About Pitcher Plants (Sarracenia family)

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This article is an introduction to the sarracenia family of pitcher plants
by Brett · Zone 4A · -30° to -25° F to Zone 8B · 15° to 20° F · Carnivorous Plants · 0 Comments · February 01, 2011 · 7,187 views

Pitcher Plant in BloomPitcher plants of the family Sarracenia are native carnivorous plant found in bog habitats throughout the Southeastern United States. The plants prey-trapping mechanism features a deep cavity (pitcher) filled with liquid known as a pitfall trap.

Whatever their evolutionary origins, foraging, flying or crawling insects such as flies are attracted to the cavity formed by the cupped leaf, often by visual lures such as anthocyanin pigments, and nectar bribes. The sides of the pitcher are slippery and may be grooved in such a way so as to ensure that the insects cannot climb out. The small bodies of liquid contained within the pitcher traps are called phytotelmata. They drown the insect, and the body of it is gradually dissolved. This may occur by bacterial action (the bacteria being washed into the pitcher by rainfall) or by enzymes secreted by the plant itself. Furthermore, some pitcher plants contain mutualistic insect larvae, which feed on trapped prey, and whose excreta the plant absorbs. Whatever the mechanism of digestion, the prey items are converted into a solution of amino acids, peptides, phosphates, ammonium and urea, from which the plant obtains its mineral nutrition (particularly nitrogen and phosphorus). Like all carnivorous plants, they grow in locations where the soil is too poor in minerals and/or too acidic for most plants to survive.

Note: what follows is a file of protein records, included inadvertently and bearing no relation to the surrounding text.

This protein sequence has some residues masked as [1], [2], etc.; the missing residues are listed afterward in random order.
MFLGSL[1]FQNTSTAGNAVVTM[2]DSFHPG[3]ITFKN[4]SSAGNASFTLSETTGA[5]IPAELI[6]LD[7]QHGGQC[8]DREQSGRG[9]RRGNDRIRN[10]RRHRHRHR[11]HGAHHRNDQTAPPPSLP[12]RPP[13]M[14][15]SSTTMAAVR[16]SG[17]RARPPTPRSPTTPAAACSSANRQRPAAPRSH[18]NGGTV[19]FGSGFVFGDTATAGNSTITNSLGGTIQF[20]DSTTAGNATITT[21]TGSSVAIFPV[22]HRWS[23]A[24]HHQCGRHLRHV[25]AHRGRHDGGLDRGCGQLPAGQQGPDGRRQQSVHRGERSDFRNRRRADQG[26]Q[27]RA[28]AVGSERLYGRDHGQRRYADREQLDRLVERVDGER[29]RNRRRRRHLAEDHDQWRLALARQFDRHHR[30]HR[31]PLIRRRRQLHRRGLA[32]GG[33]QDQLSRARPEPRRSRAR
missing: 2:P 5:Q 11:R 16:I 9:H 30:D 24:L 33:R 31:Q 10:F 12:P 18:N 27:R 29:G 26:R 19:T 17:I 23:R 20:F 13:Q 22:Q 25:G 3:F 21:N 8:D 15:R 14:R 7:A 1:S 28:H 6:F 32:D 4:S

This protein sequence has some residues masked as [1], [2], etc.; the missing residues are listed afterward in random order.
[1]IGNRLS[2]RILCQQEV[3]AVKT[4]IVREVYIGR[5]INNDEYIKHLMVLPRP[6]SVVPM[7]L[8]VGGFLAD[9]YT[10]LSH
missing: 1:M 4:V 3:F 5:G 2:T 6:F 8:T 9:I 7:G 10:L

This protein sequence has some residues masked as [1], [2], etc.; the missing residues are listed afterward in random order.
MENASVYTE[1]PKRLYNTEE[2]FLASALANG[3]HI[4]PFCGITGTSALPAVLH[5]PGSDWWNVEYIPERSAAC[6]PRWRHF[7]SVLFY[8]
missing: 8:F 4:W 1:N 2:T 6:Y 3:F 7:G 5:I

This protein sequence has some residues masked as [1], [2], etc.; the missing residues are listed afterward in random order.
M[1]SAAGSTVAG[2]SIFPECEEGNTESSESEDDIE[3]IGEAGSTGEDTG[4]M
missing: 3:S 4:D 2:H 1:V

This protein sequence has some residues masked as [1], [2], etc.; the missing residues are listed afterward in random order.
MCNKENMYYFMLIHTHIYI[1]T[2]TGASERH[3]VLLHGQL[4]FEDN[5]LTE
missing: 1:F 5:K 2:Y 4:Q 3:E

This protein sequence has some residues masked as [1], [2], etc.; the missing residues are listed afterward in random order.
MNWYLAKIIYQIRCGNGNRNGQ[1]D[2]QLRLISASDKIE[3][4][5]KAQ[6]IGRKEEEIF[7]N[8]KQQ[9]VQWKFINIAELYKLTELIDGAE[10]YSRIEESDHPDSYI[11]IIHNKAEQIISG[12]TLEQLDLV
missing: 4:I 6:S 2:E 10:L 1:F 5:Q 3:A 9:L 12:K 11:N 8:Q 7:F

New World pitcher plants (Sarraceniaceae), which comprise three genera, are ground-dwelling herbs whose pitchers arise from a horizontal rhizome. In this family, the entire leaf forms the pitcher, whereas in the Nepenthaceae, the pitcher arises from the terminal portion of the leaf. The species of Heliamphora, which are popularly known as marsh pitchers (or erroneously as sun pitchers), have a simple rolled-leaf pitcher, at the tip of which is a spoon-like structure that secretes nectar. They are restricted to areas of high rainfall in South America. The North American genus Sarracenia are the trumpet pitchers, which have a more complex trap than Heliamphora, with an operculum, which prevents excess accumulation of rainwater in most of the species. The single species in the Californian genus Darlingtonia is popularly known as the cobra plant, due to its possession of an inflated "lid" with elegant false-exits, and a forked "tongue", which serves to ferry ants and other prey to the entrance of the pitcher. The species in the genus Sarracenia readily hybridise, making their classification a complex matter.

In spring, pitcher plants flower while putting up their new pitchers. The flowers are quite unusual in appearance.

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